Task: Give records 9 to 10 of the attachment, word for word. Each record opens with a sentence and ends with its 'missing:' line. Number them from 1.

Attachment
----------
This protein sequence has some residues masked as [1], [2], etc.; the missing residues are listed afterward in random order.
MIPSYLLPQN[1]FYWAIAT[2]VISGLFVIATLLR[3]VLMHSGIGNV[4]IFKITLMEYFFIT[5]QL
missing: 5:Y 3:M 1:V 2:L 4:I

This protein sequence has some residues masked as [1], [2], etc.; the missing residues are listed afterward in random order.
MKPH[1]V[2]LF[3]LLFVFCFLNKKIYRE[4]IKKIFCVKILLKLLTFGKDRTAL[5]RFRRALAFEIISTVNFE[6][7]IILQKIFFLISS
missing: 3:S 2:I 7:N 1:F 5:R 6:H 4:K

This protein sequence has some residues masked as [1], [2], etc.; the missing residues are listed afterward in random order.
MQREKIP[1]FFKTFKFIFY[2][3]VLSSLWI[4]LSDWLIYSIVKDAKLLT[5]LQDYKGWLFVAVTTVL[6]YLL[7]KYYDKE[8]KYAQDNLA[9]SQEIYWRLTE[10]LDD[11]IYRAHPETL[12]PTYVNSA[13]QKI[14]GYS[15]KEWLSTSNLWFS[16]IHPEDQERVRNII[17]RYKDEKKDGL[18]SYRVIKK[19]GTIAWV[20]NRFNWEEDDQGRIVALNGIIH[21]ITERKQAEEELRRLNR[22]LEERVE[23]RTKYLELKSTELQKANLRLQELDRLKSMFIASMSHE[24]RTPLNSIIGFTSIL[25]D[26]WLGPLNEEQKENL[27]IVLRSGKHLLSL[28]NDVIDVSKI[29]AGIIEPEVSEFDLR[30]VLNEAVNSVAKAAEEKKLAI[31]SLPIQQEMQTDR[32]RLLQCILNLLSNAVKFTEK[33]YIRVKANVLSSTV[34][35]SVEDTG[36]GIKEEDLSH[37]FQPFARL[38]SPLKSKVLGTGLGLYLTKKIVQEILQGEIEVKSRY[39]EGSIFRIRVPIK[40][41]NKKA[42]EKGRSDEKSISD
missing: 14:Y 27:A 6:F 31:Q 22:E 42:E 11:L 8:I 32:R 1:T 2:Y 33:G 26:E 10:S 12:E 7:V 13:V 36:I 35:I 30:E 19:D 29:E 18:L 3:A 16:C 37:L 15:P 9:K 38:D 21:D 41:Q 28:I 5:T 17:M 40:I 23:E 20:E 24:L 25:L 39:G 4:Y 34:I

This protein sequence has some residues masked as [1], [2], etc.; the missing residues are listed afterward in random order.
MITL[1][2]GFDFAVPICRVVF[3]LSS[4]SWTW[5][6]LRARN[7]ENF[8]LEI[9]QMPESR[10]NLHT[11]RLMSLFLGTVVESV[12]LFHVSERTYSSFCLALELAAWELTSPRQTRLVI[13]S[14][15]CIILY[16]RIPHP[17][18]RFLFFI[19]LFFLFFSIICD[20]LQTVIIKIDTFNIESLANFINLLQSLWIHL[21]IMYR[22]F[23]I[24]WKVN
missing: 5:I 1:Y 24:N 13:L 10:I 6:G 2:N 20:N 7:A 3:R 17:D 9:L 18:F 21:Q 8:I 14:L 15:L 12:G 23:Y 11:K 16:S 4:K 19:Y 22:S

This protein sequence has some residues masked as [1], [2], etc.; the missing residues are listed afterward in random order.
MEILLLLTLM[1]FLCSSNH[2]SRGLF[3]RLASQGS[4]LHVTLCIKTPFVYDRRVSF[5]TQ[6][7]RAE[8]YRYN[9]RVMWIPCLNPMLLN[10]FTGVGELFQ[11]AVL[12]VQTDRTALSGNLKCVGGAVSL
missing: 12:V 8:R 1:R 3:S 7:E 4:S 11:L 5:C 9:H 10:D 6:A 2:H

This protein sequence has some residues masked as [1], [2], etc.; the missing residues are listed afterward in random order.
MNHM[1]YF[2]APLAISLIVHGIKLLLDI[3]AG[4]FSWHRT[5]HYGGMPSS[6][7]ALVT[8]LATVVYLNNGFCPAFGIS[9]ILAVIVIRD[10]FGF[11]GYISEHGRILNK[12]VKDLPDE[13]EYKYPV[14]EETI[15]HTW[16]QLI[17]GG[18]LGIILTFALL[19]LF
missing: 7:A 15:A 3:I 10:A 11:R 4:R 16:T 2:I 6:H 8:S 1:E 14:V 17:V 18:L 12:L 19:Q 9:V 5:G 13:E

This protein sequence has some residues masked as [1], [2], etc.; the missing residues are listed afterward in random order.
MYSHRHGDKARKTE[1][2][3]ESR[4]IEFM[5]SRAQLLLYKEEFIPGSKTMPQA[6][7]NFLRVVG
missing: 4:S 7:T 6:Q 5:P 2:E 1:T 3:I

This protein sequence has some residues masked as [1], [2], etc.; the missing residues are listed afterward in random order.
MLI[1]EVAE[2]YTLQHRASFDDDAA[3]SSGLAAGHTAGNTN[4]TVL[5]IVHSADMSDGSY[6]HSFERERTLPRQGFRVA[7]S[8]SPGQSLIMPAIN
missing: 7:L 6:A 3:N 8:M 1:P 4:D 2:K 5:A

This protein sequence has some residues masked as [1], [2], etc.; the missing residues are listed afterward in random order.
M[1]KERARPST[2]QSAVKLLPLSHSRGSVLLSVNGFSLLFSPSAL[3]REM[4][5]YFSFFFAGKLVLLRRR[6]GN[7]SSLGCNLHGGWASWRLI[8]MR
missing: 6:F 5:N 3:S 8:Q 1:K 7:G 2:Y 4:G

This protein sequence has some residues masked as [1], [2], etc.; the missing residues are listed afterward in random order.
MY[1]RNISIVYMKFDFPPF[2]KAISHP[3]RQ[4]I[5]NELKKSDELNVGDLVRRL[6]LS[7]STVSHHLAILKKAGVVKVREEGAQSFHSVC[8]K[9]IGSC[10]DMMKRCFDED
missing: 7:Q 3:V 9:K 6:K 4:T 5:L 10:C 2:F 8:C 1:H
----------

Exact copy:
This protein sequence has some residues masked as [1], [2], etc.; the missing residues are listed afterward in random order.
M[1]KERARPST[2]QSAVKLLPLSHSRGSVLLSVNGFSLLFSPSAL[3]REM[4][5]YFSFFFAGKLVLLRRR[6]GN[7]SSLGCNLHGGWASWRLI[8]MR
missing: 6:F 5:N 3:S 8:Q 1:K 7:G 2:Y 4:G

This protein sequence has some residues masked as [1], [2], etc.; the missing residues are listed afterward in random order.
MY[1]RNISIVYMKFDFPPF[2]KAISHP[3]RQ[4]I[5]NELKKSDELNVGDLVRRL[6]LS[7]STVSHHLAILKKAGVVKVREEGAQSFHSVC[8]K[9]IGSC[10]DMMKRCFDED
missing: 7:Q 3:V 9:K 6:K 4:T 5:L 10:C 2:F 8:C 1:H